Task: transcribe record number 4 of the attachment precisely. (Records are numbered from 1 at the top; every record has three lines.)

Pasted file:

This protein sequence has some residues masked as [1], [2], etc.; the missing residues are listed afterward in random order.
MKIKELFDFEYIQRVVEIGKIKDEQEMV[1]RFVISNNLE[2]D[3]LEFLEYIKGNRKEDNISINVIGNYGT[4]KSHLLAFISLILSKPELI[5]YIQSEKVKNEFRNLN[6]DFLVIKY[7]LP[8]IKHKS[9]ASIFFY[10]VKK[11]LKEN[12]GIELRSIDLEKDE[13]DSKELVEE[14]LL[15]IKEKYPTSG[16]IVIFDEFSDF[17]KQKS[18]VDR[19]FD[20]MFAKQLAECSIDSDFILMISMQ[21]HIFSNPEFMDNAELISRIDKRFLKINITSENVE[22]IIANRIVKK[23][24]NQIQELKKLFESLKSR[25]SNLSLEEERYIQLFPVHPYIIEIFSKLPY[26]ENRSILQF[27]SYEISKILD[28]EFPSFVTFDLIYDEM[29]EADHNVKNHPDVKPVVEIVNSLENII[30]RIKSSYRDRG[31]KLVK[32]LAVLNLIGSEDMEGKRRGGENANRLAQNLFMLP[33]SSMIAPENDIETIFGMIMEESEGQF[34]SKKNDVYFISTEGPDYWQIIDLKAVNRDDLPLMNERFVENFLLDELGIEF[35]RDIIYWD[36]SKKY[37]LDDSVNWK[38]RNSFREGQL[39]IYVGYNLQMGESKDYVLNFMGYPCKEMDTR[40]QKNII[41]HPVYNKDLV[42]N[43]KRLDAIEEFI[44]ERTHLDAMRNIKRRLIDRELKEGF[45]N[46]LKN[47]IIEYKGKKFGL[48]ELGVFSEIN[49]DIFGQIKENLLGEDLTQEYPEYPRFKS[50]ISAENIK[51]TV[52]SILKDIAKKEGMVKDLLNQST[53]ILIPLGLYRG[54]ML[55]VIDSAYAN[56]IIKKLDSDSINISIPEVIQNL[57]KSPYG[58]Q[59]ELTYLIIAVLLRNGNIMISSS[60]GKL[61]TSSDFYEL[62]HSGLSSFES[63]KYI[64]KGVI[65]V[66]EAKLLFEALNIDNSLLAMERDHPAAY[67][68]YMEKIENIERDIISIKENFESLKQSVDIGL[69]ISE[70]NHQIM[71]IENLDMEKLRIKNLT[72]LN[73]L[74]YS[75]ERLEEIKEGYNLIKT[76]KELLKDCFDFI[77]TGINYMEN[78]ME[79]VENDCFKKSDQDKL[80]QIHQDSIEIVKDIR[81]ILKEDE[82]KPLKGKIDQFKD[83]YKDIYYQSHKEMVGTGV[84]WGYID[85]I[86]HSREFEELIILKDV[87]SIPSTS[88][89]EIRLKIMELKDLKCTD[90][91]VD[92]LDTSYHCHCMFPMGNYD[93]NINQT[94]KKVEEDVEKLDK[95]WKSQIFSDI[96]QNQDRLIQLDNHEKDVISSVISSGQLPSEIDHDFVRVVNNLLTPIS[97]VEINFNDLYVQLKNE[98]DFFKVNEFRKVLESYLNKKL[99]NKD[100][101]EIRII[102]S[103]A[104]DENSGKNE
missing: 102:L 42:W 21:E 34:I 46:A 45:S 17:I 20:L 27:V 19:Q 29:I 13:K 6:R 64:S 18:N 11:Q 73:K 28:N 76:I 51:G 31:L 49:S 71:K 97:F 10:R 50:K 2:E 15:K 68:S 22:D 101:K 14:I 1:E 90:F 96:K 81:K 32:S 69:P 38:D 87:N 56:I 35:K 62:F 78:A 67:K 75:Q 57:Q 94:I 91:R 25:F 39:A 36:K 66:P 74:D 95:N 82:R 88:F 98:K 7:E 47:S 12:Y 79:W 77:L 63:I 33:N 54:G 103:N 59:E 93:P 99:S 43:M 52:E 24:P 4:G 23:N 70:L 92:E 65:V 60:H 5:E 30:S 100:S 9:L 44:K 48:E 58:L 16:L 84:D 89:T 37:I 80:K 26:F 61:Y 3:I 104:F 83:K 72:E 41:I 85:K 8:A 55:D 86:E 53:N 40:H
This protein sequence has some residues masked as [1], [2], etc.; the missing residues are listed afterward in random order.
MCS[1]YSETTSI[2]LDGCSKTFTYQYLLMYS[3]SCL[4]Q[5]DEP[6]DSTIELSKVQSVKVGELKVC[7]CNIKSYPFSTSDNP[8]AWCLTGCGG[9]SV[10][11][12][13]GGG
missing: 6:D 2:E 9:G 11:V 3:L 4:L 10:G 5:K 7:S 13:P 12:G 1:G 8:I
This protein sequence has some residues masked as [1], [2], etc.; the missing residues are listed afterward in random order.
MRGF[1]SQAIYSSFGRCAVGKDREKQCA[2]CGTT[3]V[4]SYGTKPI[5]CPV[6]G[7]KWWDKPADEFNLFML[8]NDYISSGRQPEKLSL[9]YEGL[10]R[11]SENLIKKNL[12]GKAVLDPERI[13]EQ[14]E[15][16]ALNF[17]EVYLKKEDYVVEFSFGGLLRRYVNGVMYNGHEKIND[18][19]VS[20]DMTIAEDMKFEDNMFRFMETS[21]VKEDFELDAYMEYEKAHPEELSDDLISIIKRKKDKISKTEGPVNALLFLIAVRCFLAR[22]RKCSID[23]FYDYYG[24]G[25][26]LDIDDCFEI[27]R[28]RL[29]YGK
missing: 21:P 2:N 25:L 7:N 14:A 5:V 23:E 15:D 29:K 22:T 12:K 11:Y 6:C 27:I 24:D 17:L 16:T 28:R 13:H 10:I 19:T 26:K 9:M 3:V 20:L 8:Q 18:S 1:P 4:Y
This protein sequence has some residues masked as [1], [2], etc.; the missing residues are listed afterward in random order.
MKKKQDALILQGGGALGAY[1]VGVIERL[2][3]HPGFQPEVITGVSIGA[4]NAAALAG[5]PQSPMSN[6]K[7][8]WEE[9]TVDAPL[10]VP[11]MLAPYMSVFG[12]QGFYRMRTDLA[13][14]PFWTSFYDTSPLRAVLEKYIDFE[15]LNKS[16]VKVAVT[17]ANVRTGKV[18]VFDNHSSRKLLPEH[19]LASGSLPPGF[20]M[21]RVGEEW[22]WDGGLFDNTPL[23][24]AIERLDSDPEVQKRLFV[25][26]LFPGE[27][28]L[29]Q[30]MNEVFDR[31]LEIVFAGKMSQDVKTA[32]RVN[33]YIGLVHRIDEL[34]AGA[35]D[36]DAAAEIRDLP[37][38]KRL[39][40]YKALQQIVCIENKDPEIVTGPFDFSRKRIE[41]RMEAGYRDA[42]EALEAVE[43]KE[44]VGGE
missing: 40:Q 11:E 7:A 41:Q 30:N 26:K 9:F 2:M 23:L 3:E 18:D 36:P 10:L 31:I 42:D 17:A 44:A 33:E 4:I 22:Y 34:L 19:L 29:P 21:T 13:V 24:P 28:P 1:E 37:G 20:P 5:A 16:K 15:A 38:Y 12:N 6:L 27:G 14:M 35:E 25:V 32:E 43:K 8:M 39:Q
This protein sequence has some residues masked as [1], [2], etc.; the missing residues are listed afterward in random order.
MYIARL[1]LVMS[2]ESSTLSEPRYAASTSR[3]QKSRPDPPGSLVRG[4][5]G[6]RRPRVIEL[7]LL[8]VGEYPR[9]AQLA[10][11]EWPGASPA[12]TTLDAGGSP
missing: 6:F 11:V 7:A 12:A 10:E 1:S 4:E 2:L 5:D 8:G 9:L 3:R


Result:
This protein sequence has some residues masked as [1], [2], etc.; the missing residues are listed afterward in random order.
MKKKQDALILQGGGALGAY[1]VGVIERL[2][3]HPGFQPEVITGVSIGA[4]NAAALAG[5]PQSPMSN[6]K[7][8]WEE[9]TVDAPL[10]VP[11]MLAPYMSVFG[12]QGFYRMRTDLA[13][14]PFWTSFYDTSPLRAVLEKYIDFE[15]LNKS[16]VKVAVT[17]ANVRTGKV[18]VFDNHSSRKLLPEH[19]LASGSLPPGF[20]M[21]RVGEEW[22]WDGGLFDNTPL[23][24]AIERLDSDPEVQKRLFV[25][26]LFPGE[27][28]L[29]Q[30]MNEVFDR[31]LEIVFAGKMSQDVKTA[32]RVN[33]YIGLVHRIDEL[34]AGA[35]D[36]DAAAEIRDLP[37][38]KRL[39][40]YKALQQIVCIENKDPEIVTGPFDFSRKRIE[41]RMEAGYRDA[42]EALEAVE[43]KE[44]VGGE
missing: 40:Q 11:E 7:A 41:Q 30:N 26:K 9:F 2:M 23:L 3:E 18:D 36:P 10:L 31:I 42:D 17:A 44:A 33:E 4:I 22:Y 34:L 19:L 29:P 21:T 13:V 24:P 28:P 1:E 37:G 20:P 5:A 16:K 15:A 38:Y 12:N 6:L 27:G 14:M 35:E 25:V 32:E 43:K 8:M 39:Q